Soup and Memories
When I cook, I always manage to leave a mess, and so after we ate our soup, I went to the stove and began cleaning up and the celery ends lying there on the counter triggered the memory of the first real meal that I ever cooked, it, too, was soup.
I must have been about eight, maybe nine. The snow had begun falling the day before and all night long the snow fell until it covered everything. I could hear Bullet, our dog, under the house, his tail tapping the pipes. “Can’t we bring him in?” I begged.
Mama, lying on the sofa, raised her head. “Put some old sheets and towels around the door and the windows, try to block the wind.”
I got another quilt and put on top of her, she had been getting radiation for cancer and was burned really bad so that she spent most of her days trying to just be still. “Here,” I said. “Let Kathy get under there to help keep you warm. I’ll fill the hot water bottle.”
While the water heated a little, I opened the back door. Bullet hurried out from under the house and darted in the door along with snow and the cold. He turned three times one way and three times another way and flopped his big body down and the light tapping of his tail on the pipes was replaced by the thumping of his tail on the old hardwood floor.
The wind blew most of the day and finally by evening, the snow stopped and the wind died down. We were hungry and the roads were too slick for my sisters, who were all married and who had taken over the task of feeding us, to make it over, so Mama told me to go try and get something going, maybe some beans or a pan of cornbread.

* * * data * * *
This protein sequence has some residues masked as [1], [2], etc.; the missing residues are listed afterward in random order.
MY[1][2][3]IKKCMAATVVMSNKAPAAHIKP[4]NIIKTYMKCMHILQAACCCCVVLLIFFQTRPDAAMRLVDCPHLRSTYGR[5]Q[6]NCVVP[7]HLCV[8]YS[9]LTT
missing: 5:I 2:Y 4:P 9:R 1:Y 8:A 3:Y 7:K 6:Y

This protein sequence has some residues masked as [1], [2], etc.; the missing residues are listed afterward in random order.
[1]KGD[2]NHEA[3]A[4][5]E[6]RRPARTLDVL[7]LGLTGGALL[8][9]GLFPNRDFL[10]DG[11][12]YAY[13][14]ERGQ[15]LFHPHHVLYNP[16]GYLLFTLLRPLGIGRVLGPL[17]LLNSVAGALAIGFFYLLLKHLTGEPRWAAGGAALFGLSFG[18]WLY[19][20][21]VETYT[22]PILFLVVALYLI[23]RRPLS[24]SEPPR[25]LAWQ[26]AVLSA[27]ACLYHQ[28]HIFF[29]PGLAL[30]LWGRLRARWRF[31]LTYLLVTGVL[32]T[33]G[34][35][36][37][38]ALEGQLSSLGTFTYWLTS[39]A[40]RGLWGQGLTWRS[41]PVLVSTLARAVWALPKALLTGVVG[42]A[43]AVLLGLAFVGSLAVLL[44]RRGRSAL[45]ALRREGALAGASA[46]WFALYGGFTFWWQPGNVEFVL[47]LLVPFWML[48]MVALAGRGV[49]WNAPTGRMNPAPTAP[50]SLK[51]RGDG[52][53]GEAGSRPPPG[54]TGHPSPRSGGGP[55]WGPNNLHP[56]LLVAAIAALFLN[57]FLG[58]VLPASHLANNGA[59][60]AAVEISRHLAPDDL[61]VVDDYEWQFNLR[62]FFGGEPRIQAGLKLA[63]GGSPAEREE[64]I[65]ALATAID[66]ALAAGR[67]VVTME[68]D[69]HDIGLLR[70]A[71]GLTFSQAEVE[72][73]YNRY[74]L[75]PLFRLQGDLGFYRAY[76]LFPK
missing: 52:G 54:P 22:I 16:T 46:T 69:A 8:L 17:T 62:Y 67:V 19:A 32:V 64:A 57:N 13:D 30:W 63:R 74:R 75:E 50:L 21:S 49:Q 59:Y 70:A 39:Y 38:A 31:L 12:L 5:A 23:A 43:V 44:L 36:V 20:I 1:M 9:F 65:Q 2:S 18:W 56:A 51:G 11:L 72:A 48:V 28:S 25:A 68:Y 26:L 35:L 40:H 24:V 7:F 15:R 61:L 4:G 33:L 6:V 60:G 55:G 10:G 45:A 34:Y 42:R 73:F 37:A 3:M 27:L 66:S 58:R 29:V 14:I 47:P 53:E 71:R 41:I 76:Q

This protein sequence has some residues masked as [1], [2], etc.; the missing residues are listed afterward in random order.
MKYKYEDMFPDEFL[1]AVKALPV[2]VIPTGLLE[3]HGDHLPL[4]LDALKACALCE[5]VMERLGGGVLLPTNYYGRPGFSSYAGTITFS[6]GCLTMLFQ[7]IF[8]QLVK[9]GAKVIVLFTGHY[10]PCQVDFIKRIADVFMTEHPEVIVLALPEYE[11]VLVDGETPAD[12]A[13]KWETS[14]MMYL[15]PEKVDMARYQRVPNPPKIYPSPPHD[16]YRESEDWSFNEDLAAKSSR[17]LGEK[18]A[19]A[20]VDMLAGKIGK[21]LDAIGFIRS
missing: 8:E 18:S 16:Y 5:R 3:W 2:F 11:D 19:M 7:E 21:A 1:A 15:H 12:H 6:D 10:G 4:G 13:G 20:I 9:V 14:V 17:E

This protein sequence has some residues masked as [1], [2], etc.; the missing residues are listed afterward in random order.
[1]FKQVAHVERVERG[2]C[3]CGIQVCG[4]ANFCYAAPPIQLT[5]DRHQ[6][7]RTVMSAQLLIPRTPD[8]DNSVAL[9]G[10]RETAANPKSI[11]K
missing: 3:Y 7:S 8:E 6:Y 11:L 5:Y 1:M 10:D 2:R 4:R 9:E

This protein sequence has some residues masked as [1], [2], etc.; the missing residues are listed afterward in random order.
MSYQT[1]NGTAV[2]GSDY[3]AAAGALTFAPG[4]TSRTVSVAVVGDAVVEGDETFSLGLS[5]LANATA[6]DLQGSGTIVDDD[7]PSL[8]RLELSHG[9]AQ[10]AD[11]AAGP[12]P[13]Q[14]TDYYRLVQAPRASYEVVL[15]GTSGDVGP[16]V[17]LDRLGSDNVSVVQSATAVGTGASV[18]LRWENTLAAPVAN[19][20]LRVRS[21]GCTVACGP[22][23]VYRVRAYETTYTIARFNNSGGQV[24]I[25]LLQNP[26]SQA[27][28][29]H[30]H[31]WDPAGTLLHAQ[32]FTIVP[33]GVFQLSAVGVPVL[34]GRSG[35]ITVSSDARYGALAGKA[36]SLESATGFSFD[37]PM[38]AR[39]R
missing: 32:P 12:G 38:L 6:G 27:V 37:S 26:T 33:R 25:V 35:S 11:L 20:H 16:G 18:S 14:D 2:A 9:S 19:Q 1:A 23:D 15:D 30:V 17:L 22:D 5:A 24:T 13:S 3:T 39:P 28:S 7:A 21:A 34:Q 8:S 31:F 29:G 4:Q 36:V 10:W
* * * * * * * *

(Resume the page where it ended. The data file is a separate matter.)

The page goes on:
I had seen her make dinner a million times and I knew beans took all day and I knew, sorta, how to make corn bread but not enough to really cook. In fact, other than oatmeal and popcorn, I had never cooked, and Mama, in her post cobalt state, must have forgotten.
I opened the refrigerator and moved a half empty carton of milk out of the way, and scooted the condiments around, and found a wilted stalk of celery and some left over fried potatoes. In the freezer was plenty of frozen foods, and since I knew nothing about cooking, everything there seemed complicated and mysterious.
Finally, driven more by boredom than real hunger, I took Mama’s big pot from under the cabinet and put it on the stove, I added a picture of water and some lard and while the lard began to melt in the hot water, I put salt and pepper and the left over potatoes and the wilted stalk of celery and dried out onion. The water came to a rapid boil and I cut the heat back. When I went back into the living room, Mama and Kathy were sleeping. The rest of the evening, I minded the concoction that boiled slowly on the stove.
I was reading when she finally woke up. “What smells so good,” she said.
I went to check on the food, that did smell good, and the stalk of celery had turned to mush and the onion too, so I mashed them with a fork and what didn’t blend up, I dipped out and fed to Bullet. In the cabinet were three bowels and three glasses and I found three spoons, nothing matched. I dipped the soup into our bowels, found some crackers, and carried the bowels and drinks one set at a time to the living room where I put them on the coffee table. We ate our soup in silence and after Mama had eaten a few bites, she got back under the covers, I heated more water for her hot water bottle, and Tippy’s tale pounded the hard wood floor.